"I need."

The both tragic and liberating truth is that the vast majority of our wounds are self-inflicted.

If you could not think the thought, "I need so and so to...," then everybody would be spared from relationship drama and turmoil. You would easily let others be free and not get bent out of shape if and when they fail to live up to your expectations and definitions of right and wrong.

In fact, this tiny phrase, "I need," is right there near the bottom of the intricate labyrinth of psycho-spiritual disease pathology, in the not-at-ease sense.

"I need" is a statement of poverty. Before its utterance, comes a belief that this moment is missing something and that you have the answer to what that is (two beliefs to aggressively question). So, you bundle up into your personal sense of self and start pushing against the boulder of reality with your will, all in an effort to get your needs met and feel satisfied.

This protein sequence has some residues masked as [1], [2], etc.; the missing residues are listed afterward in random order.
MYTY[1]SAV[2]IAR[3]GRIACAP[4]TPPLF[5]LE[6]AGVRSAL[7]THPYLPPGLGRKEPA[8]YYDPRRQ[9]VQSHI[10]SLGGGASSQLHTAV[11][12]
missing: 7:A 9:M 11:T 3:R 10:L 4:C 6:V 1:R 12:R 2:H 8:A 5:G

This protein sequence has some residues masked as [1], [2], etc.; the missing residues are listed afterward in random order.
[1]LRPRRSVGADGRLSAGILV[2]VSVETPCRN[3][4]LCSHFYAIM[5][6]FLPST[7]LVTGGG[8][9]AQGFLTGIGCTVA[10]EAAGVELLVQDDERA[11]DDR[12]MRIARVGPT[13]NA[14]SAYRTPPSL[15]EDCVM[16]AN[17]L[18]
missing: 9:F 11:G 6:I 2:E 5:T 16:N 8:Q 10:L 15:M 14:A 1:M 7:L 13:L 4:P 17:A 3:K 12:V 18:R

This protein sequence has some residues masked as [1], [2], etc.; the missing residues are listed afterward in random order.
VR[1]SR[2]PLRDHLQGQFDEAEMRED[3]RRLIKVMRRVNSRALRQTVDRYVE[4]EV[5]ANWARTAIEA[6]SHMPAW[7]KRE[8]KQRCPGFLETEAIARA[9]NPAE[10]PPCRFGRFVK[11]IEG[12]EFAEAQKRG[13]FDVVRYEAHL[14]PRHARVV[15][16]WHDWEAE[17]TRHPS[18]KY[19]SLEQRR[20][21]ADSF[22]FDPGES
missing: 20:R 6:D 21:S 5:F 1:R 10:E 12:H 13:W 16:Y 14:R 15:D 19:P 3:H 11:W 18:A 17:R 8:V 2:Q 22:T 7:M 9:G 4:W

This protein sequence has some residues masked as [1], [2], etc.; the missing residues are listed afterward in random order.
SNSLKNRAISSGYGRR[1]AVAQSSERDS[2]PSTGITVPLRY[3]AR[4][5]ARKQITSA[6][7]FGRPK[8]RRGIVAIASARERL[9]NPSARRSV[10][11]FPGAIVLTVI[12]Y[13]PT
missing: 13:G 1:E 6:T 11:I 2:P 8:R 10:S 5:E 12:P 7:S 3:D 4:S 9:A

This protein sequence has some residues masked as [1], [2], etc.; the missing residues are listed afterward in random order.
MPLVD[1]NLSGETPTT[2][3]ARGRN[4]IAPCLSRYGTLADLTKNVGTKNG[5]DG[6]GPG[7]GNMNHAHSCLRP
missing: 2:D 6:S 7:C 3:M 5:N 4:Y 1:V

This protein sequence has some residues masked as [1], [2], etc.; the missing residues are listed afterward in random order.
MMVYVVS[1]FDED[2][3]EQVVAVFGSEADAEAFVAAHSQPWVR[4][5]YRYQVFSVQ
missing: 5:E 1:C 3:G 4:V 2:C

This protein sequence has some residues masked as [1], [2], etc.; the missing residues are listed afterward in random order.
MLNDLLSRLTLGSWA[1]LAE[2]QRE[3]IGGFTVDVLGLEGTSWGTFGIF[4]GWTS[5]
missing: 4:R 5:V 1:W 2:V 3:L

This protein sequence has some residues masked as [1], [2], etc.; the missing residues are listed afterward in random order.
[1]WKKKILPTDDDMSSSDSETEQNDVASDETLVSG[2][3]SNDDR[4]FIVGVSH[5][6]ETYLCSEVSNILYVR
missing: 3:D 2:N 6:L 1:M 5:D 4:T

Just like paddling upstream, with enough grit and determination, you can make some progress this way (and society will pat you on the back for your successes). The problem? You are working with a limited source of power and you will burn out, no different than trying to run a marathon at full sprint.

Instead, what if you could dissolve "I need" from your vocabulary, and from your heart? Wouldn't that accomplish the same thing as the other strategy, except in a more sustainable way?

It's possible and it starts by getting deeply curious about the nature of this moment—the right here and right now. After getting still, you can ask questions like, "What in this moment is lacking?" "What needs to change?" "What is not perfect?"

Properly posed, even in the midst of great difficulty and personal challenge, you will likely come to see there is nothing incomplete in this moment. It is whole—impossible to be improved upon or diminished. This moment just is. To label it would be to tell a story, which is a joy for the poets, and a bane for seekers after truth.

If you can really get this, you can further understand that you need nothing. You already have everything right here and now. That is coming home and returning to zero.

What you perceive as lack is nothing more than dust on your lenses, preventing you from seeing clearly. Instead of chase the false "I need" thought, why not wipe your lenses clean?